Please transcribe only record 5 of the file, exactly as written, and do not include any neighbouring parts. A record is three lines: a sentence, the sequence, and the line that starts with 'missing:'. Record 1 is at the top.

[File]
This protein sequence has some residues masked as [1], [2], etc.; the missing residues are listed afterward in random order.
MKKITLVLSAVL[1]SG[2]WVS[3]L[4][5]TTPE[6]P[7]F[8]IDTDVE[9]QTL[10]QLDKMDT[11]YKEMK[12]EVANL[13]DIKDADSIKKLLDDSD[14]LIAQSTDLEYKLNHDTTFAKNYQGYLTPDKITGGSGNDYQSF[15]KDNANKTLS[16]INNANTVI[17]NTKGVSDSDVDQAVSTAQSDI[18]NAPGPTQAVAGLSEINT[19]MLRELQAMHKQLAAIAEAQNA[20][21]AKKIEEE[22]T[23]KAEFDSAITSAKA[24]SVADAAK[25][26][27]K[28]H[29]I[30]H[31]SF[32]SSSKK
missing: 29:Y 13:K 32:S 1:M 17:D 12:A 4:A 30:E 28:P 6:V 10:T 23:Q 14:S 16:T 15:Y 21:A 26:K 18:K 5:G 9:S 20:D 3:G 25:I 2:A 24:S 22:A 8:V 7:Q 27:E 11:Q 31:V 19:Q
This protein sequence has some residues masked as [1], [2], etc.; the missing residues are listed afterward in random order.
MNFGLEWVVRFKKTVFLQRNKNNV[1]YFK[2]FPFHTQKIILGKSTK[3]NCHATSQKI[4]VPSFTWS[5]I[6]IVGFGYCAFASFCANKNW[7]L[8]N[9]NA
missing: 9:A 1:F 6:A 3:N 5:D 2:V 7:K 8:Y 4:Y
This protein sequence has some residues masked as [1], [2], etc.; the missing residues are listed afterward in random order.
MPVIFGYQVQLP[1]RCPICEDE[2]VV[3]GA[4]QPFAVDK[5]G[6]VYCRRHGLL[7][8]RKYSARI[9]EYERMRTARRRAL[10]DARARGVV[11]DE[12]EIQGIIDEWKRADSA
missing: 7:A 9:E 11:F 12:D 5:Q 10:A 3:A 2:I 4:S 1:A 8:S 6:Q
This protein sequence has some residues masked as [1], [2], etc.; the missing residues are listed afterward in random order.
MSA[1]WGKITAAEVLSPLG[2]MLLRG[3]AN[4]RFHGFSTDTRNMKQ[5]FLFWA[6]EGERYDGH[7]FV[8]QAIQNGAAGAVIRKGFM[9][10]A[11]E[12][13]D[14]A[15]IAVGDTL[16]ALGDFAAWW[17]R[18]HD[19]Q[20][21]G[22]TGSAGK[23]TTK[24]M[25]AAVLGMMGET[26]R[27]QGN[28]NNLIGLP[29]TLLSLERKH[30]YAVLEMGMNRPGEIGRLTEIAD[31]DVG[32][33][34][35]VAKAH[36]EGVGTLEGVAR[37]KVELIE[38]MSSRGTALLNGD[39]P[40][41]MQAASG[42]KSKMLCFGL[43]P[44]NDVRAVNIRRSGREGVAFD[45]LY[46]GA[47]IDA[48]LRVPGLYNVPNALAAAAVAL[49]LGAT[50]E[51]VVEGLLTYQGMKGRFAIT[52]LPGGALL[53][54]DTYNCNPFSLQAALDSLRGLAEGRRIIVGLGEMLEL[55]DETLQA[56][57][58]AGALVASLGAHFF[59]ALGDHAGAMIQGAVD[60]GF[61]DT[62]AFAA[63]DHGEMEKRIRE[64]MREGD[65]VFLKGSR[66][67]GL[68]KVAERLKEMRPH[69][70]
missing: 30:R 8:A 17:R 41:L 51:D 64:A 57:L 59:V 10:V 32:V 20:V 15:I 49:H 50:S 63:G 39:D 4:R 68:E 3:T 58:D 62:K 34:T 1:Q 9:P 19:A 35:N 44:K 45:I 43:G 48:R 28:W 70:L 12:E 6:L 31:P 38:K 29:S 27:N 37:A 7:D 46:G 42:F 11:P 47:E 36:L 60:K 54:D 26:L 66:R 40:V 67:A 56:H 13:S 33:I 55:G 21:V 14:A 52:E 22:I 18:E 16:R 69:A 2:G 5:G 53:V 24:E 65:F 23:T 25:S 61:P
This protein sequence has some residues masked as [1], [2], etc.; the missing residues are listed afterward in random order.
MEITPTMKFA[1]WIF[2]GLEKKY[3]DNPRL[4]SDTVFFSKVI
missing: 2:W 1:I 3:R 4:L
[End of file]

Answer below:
This protein sequence has some residues masked as [1], [2], etc.; the missing residues are listed afterward in random order.
MEITPTMKFA[1]WIF[2]GLEKKY[3]DNPRL[4]SDTVFFSKVI
missing: 2:W 1:I 3:R 4:L